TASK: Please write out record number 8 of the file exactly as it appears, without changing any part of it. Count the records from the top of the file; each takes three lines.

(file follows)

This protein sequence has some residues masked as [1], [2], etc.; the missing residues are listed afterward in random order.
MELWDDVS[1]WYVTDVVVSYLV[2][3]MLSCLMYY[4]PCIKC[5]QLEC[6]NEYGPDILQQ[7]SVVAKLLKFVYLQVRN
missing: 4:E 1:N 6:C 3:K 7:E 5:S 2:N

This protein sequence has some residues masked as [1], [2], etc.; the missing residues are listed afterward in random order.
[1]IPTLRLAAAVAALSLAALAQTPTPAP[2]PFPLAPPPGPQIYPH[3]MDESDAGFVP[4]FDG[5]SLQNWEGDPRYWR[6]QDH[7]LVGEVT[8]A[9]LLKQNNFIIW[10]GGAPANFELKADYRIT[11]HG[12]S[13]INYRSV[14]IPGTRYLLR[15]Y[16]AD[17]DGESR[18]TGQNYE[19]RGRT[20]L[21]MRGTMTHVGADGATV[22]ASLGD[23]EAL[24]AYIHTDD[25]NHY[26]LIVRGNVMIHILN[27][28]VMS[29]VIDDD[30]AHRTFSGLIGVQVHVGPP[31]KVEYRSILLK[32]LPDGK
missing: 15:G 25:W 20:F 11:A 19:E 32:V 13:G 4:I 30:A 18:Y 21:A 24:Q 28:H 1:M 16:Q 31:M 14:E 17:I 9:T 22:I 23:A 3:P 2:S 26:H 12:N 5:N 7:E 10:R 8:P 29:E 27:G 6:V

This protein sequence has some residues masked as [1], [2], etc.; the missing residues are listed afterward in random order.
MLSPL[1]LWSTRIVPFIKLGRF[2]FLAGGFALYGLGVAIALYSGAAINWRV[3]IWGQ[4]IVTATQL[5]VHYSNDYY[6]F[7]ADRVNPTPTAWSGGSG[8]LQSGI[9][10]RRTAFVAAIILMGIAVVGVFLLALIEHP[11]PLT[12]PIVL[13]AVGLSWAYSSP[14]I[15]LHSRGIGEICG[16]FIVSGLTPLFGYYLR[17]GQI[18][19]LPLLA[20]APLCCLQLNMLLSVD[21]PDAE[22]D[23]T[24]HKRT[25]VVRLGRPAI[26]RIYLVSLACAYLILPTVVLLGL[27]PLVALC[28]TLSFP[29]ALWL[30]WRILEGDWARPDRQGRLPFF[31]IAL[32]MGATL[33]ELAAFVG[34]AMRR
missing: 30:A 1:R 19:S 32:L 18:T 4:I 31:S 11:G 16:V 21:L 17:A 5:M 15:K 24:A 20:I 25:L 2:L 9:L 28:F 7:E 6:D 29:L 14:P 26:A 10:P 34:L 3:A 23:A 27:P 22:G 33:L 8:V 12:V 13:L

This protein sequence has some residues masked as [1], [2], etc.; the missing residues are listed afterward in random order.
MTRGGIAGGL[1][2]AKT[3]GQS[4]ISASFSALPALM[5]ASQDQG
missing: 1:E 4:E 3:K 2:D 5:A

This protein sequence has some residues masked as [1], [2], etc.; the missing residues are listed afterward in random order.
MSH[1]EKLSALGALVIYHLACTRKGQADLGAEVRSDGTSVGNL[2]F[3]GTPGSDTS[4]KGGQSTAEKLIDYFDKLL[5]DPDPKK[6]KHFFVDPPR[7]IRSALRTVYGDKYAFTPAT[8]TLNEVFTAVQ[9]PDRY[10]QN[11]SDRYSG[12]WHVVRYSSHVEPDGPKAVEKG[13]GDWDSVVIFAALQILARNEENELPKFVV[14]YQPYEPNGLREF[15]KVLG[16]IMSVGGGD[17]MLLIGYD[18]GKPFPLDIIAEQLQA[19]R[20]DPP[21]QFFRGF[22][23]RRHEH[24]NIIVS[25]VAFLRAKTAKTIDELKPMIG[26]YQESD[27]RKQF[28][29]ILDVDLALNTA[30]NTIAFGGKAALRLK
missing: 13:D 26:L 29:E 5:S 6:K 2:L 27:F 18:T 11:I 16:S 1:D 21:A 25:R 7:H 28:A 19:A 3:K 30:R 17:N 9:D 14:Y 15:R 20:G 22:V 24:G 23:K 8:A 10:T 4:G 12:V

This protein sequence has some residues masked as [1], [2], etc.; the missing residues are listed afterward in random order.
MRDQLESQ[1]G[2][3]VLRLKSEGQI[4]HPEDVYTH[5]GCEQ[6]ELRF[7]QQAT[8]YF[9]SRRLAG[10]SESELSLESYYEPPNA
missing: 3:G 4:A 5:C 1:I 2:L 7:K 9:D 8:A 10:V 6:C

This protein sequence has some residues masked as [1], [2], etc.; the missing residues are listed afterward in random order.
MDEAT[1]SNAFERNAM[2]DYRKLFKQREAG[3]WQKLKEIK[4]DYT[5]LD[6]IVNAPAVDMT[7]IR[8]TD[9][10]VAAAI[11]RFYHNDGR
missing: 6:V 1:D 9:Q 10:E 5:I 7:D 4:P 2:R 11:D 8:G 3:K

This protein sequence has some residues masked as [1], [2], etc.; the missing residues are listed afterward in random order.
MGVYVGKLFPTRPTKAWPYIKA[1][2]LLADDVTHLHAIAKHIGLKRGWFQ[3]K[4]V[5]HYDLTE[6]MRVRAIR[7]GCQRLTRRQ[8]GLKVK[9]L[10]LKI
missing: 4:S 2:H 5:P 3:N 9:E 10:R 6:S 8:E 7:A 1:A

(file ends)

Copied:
This protein sequence has some residues masked as [1], [2], etc.; the missing residues are listed afterward in random order.
MGVYVGKLFPTRPTKAWPYIKA[1][2]LLADDVTHLHAIAKHIGLKRGWFQ[3]K[4]V[5]HYDLTE[6]MRVRAIR[7]GCQRLTRRQ[8]GLKVK[9]L[10]LKI
missing: 4:S 2:H 5:P 3:N 9:E 10:R 6:S 8:E 7:A 1:A